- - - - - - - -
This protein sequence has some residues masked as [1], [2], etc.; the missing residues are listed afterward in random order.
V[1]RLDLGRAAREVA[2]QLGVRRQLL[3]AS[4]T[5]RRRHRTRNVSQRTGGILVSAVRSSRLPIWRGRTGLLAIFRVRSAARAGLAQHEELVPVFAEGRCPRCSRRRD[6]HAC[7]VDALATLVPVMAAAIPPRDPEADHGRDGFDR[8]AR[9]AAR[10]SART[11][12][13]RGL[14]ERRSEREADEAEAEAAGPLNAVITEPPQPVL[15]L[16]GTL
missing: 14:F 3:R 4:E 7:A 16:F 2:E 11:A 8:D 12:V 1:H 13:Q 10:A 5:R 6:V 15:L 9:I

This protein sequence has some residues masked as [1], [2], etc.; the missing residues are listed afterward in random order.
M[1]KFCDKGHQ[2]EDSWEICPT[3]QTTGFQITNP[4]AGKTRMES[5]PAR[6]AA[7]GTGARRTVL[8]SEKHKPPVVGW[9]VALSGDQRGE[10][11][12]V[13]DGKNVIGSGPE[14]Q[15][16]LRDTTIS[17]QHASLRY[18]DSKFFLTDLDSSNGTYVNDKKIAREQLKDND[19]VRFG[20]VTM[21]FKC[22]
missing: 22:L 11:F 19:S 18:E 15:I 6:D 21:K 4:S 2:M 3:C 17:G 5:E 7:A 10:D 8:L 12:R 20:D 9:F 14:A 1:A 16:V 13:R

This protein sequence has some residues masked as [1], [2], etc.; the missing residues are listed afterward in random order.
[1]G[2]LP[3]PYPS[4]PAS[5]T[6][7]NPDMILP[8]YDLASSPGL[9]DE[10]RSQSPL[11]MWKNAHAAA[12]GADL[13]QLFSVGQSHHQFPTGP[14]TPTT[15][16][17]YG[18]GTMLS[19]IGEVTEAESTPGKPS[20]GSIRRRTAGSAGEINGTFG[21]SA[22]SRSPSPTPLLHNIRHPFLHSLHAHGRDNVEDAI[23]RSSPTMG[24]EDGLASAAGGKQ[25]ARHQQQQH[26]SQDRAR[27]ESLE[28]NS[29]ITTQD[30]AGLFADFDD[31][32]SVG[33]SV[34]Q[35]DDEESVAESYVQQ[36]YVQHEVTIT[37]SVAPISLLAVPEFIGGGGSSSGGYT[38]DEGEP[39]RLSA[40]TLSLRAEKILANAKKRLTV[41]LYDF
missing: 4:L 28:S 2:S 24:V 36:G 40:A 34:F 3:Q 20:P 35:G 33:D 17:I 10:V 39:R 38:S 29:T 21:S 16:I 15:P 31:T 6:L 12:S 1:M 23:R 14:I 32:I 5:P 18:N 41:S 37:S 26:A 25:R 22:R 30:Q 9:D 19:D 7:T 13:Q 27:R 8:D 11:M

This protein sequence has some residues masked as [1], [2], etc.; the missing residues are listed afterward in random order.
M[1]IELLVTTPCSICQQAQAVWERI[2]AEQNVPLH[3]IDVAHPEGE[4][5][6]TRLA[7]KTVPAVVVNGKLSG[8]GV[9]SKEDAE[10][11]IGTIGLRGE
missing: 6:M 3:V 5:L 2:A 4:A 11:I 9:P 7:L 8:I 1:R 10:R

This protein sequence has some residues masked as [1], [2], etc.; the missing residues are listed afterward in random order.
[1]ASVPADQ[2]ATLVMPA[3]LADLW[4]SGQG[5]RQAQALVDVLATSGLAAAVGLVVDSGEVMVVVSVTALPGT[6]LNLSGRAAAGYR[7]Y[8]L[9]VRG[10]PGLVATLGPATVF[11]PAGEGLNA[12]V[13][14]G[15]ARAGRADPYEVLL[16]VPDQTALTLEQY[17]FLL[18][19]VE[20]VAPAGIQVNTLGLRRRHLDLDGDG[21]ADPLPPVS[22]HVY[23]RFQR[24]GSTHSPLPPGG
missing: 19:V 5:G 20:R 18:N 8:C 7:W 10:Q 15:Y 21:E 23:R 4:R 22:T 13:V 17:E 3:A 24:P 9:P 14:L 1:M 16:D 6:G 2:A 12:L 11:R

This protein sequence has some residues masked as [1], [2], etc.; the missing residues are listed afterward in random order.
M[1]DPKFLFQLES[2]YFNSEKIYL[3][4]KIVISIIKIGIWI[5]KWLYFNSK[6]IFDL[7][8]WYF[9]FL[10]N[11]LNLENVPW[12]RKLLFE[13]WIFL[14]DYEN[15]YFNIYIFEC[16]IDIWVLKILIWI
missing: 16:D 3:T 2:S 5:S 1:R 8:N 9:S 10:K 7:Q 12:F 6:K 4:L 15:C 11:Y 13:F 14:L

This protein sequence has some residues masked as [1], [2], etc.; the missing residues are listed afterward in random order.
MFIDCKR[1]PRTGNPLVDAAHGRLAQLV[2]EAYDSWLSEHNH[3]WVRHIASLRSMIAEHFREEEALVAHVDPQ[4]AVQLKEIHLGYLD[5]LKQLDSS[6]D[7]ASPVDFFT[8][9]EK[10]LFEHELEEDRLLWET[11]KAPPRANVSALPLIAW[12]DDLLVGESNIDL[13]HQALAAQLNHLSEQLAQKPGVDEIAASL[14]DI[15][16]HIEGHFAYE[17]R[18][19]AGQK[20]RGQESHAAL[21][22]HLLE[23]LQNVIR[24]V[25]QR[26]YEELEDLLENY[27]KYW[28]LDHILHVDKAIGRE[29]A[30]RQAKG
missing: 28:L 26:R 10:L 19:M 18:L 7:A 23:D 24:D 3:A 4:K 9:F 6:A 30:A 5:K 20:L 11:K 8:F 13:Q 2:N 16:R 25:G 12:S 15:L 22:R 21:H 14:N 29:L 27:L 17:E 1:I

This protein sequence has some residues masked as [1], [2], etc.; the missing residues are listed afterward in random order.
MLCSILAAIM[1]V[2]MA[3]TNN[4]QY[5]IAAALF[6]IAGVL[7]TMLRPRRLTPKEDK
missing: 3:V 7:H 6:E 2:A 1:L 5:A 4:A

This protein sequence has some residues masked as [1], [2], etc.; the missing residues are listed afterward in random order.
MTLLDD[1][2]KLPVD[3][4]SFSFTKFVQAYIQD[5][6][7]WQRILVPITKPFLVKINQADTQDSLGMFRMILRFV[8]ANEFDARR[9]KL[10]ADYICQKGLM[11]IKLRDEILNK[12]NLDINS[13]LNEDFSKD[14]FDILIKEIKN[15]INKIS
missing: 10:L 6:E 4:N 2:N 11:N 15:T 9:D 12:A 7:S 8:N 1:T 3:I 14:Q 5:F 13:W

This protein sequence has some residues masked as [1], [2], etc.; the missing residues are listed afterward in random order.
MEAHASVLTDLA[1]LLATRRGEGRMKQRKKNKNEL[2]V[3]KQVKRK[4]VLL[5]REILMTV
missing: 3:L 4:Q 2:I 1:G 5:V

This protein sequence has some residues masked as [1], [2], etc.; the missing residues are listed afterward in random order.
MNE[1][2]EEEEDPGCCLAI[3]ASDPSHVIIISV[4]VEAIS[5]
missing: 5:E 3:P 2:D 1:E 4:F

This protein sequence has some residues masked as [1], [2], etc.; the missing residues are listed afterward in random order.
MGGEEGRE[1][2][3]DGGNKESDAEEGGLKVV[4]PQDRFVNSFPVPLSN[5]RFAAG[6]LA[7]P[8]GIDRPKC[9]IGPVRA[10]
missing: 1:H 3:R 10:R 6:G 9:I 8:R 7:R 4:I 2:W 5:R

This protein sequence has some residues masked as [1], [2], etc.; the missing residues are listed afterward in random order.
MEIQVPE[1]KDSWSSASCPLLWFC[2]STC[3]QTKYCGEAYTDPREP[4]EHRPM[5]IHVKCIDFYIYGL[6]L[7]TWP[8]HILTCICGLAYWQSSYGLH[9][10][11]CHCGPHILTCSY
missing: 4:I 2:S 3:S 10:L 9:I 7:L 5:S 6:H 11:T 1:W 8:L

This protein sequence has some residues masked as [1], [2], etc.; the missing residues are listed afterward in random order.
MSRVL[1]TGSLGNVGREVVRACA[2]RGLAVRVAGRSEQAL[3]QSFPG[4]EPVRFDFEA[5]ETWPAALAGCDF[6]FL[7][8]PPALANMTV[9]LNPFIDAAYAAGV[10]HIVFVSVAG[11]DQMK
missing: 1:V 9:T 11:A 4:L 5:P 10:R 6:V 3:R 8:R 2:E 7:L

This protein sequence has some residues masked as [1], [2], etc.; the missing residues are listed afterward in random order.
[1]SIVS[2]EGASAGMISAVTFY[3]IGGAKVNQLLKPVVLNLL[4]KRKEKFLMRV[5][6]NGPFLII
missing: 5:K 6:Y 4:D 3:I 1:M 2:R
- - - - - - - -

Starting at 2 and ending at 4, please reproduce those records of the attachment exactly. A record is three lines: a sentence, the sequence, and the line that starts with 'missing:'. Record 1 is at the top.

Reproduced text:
This protein sequence has some residues masked as [1], [2], etc.; the missing residues are listed afterward in random order.
M[1]KFCDKGHQ[2]EDSWEICPT[3]QTTGFQITNP[4]AGKTRMES[5]PAR[6]AA[7]GTGARRTVL[8]SEKHKPPVVGW[9]VALSGDQRGE[10][11][12]V[13]DGKNVIGSGPE[14]Q[15][16]LRDTTIS[17]QHASLRY[18]DSKFFLTDLDSSNGTYVNDKKIAREQLKDND[19]VRFG[20]VTM[21]FKC[22]
missing: 22:L 11:F 19:S 18:E 15:I 6:D 21:K 4:S 2:M 3:C 17:G 5:E 7:A 10:D 8:L 12:R 20:D 9:F 14:A 1:A 16:V 13:R

This protein sequence has some residues masked as [1], [2], etc.; the missing residues are listed afterward in random order.
[1]G[2]LP[3]PYPS[4]PAS[5]T[6][7]NPDMILP[8]YDLASSPGL[9]DE[10]RSQSPL[11]MWKNAHAAA[12]GADL[13]QLFSVGQSHHQFPTGP[14]TPTT[15][16][17]YG[18]GTMLS[19]IGEVTEAESTPGKPS[20]GSIRRRTAGSAGEINGTFG[21]SA[22]SRSPSPTPLLHNIRHPFLHSLHAHGRDNVEDAI[23]RSSPTMG[24]EDGLASAAGGKQ[25]ARHQQQQH[26]SQDRAR[27]ESLE[28]NS[29]ITTQD[30]AGLFADFDD[31][32]SVG[33]SV[34]Q[35]DDEESVAESYVQQ[36]YVQHEVTIT[37]SVAPISLLAVPEFIGGGGSSSGGYT[38]DEGEP[39]RLSA[40]TLSLRAEKILANAKKRLTV[41]LYDF
missing: 4:L 28:S 2:S 24:V 36:G 40:A 34:F 3:Q 20:P 35:G 33:D 17:I 10:V 39:R 38:S 29:T 21:S 16:I 15:P 31:T 6:L 12:S 1:M 23:R 14:I 32:I 5:P 18:N 41:S 37:S 26:A 25:R 22:R 30:Q 9:D 19:D 7:T 13:Q 27:R 8:D 11:M

This protein sequence has some residues masked as [1], [2], etc.; the missing residues are listed afterward in random order.
M[1]IELLVTTPCSICQQAQAVWERI[2]AEQNVPLH[3]IDVAHPEGE[4][5][6]TRLA[7]KTVPAVVVNGKLSG[8]GV[9]SKEDAE[10][11]IGTIGLRGE
missing: 6:M 3:V 5:L 2:A 4:A 11:I 9:P 7:L 8:I 1:R 10:R